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How Does the Horseshoe Crab Eat?

Horseshoe crabs are the only chelicerates with a gut designed to handle solid food and so have a rather impressive digestive armament.

Limulus polyphemus belongs to a class called Merostomata, which means "legs attached to the mouth." Appropriately so, because the mouth of the horseshoe crab is in the center of its body, where the legs attach. It uses its hind legs to help break up food; the small front appendages, the chelicera, are primarily used to place food into its mouth.

The digestive tract begins with the bristly mouth and continues with a cuticle-lined esophagus. This turns backwards into the proventriculus, which is composed of a "crop" and a "gizzard." The crop can expand considerably to accommodate ingested food. The food then passes into the gizzard, which has the thickest muscular coat of the entire intestinal tract, where food is reduced to a pulp. Undigestible pieces, such as fish bones or large shell pieces, are regurgitated.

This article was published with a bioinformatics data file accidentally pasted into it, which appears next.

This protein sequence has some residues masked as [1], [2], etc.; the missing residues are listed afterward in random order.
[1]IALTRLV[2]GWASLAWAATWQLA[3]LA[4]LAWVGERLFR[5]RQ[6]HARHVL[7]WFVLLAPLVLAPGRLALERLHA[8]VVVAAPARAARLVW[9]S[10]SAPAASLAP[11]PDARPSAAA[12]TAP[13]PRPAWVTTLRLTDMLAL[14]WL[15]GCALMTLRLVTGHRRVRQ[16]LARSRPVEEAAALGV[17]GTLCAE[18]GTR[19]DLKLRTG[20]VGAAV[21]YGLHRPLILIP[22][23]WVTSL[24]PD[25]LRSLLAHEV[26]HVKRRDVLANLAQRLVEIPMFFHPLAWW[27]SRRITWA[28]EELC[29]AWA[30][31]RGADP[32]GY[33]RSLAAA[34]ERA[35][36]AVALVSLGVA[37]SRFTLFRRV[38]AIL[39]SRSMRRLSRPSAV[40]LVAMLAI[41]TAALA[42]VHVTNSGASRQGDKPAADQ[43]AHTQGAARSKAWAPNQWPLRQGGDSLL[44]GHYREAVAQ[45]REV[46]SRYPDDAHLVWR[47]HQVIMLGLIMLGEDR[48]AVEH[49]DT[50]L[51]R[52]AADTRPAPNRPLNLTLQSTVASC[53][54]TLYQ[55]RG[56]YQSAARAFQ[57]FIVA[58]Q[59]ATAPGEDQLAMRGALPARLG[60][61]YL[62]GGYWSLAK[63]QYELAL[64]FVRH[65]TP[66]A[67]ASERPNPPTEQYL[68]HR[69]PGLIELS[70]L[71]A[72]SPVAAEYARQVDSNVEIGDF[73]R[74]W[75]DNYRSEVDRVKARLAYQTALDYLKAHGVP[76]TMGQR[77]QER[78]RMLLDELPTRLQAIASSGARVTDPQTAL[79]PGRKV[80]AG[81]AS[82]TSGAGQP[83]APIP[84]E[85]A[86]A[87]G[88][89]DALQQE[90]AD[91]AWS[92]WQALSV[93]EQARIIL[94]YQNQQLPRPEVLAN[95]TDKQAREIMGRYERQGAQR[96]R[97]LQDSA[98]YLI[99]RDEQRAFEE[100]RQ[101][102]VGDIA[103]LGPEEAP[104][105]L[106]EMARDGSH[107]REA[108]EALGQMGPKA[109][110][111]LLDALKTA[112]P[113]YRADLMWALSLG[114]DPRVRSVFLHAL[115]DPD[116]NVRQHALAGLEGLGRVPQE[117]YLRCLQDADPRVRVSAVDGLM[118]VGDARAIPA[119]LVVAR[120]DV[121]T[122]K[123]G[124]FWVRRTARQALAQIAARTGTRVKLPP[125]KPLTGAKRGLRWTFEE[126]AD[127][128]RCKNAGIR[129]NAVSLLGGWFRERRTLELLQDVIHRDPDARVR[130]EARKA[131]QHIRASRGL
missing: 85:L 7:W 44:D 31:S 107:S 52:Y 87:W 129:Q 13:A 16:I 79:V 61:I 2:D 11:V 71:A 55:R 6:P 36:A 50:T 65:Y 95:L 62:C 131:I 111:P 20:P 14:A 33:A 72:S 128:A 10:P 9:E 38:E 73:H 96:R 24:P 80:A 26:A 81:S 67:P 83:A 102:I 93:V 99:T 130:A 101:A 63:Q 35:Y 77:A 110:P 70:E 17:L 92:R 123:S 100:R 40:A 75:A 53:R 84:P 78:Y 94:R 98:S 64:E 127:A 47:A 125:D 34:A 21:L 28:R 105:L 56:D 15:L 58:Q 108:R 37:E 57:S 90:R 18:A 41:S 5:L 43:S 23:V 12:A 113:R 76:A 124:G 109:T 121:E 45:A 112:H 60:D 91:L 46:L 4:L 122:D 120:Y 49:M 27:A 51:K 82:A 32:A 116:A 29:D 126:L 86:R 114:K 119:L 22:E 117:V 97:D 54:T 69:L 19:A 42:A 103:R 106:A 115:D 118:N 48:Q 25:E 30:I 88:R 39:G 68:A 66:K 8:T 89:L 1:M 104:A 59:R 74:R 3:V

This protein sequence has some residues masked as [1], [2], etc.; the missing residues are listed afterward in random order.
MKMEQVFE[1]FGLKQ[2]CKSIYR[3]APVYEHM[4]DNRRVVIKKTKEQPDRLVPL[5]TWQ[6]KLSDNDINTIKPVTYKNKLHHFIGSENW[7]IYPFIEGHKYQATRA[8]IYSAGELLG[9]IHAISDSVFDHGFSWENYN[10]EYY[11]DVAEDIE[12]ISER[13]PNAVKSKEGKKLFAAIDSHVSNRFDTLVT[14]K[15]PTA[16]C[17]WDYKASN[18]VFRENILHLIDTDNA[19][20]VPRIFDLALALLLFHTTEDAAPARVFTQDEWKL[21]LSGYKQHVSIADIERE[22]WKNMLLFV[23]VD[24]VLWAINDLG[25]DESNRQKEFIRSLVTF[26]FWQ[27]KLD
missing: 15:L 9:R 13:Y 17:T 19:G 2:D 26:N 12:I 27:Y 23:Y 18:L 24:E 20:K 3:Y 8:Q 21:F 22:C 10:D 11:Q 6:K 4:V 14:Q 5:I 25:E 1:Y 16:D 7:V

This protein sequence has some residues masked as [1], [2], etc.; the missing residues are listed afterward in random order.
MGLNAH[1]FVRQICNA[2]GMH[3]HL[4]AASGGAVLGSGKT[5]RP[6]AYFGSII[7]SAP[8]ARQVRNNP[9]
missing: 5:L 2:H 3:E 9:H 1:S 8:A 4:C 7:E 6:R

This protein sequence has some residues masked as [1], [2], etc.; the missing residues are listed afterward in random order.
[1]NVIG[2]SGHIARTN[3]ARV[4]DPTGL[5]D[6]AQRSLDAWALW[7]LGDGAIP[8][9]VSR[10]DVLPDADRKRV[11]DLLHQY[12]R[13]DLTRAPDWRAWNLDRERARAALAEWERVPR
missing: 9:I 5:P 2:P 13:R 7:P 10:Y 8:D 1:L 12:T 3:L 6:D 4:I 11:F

The pulverized food is then passed into the midgut, through the pyloric valve that protrudes from the end of the gizzard. There, it is digested. The hindgut, or rectum is a short muscular tube that opens through a slit-like anus at the base of the rectum.

Top illustration (modified) by A. Milne Edwards
Bottom illustration by Jeffrey Shultz